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Statues of 'Fighting Tigers' in WWII Alluring Visitors

A vivid, life-like relief sculpture wall featuring scenarios of a squadron of courageous American pilots during the World War II has been erected in Kunming, the capital city of southwest China's Yunnan Province.

The feat is meant to mark the 60th anniversary of the victory over the War of Resistance Against Japanese Aggressors (1937-1945). 

During World War II, American General Claire Lee Chennault, commander of the US 14th Air Fleet I and a true friend of the Chinese people, organized US pilot volunteers into a squadron renowned as the invincible "Flying Tigers" to airlift arms, weaponry and other war-time goods to help China in its struggles against Japanese aggressors.
The US volunteers opened up a historical air corridor from India to the cities of Kunming and Chongqing in southwestern Chinavia Myanmar (formerly known as Burma). During their fierce encounters with Japanese air force, some young air "tigers" lost their lives, whose remains have been searched for the past five decades by locals in China's southwestern mountainous regions.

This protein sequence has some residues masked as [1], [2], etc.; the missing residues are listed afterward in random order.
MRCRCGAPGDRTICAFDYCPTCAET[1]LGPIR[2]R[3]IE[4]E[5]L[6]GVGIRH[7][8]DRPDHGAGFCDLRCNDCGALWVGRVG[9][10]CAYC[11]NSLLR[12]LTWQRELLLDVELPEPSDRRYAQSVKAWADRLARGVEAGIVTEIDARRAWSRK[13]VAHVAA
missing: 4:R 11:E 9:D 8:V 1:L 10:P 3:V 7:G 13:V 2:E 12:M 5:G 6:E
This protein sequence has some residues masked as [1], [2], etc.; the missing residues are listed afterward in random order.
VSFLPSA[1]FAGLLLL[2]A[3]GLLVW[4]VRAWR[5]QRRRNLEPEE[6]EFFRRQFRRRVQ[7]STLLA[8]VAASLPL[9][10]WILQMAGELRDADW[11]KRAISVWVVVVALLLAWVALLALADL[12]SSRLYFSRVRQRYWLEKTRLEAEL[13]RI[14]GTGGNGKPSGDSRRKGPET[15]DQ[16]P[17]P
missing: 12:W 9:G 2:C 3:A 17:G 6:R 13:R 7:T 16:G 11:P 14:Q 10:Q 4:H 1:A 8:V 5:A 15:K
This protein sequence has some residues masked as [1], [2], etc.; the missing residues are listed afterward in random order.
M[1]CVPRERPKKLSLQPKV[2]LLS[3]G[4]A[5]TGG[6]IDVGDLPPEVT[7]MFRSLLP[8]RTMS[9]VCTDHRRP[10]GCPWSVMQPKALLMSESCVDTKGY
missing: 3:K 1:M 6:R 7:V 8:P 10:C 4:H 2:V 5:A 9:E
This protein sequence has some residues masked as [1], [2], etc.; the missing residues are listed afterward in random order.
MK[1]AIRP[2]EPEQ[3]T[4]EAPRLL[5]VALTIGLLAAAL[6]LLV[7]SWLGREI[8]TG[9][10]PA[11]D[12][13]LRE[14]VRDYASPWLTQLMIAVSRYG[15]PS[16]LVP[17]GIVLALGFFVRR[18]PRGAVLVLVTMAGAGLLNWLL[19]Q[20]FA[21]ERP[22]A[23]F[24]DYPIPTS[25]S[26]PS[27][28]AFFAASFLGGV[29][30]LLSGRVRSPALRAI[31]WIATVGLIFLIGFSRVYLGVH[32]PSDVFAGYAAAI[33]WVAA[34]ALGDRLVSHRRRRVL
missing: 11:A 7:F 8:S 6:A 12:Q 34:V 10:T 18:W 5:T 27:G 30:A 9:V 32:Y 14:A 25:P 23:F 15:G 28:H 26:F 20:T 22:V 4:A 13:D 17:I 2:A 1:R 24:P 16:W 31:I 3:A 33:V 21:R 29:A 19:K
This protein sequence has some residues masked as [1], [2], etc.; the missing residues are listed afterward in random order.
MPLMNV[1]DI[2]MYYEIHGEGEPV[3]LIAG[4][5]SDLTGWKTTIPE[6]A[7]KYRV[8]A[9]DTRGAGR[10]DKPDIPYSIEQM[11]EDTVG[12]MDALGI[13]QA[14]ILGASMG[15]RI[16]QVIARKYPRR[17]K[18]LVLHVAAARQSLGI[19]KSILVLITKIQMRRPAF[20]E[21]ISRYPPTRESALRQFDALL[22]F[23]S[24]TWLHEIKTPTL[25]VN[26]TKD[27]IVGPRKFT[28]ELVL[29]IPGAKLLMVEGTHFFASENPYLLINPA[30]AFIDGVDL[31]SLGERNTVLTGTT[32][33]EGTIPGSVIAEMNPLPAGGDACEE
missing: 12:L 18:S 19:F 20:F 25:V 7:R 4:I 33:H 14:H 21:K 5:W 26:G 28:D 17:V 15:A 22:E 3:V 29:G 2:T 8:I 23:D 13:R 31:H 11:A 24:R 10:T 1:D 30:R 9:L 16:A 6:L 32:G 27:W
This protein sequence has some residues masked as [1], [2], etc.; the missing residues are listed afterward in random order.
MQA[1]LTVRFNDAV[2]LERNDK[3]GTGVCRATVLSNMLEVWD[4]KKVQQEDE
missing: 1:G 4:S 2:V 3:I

The 150-by-four meters relief sculpture wall, is erected on Minhang Road of Kunming, where Flying Tigers used to overhaul and maintain their fighters, according to Yu Chuan, the chief designer of the relief sculpture wall. 

Scenarios on the wall include the arrival of the Flying Tigers, Chinese soldiers and civilians building the airport during the WWII, the scene of people cheering the victory of their first battle, Chinese civilians rescuing members of the Flying Tigers, as well as a huge image of General Claire Lee Chennault.  

A local official said the wall would soon become a new popular tourist attraction in Kunming, also known as a "city of spring".

(Xinhua News Agency March 22, 2005)


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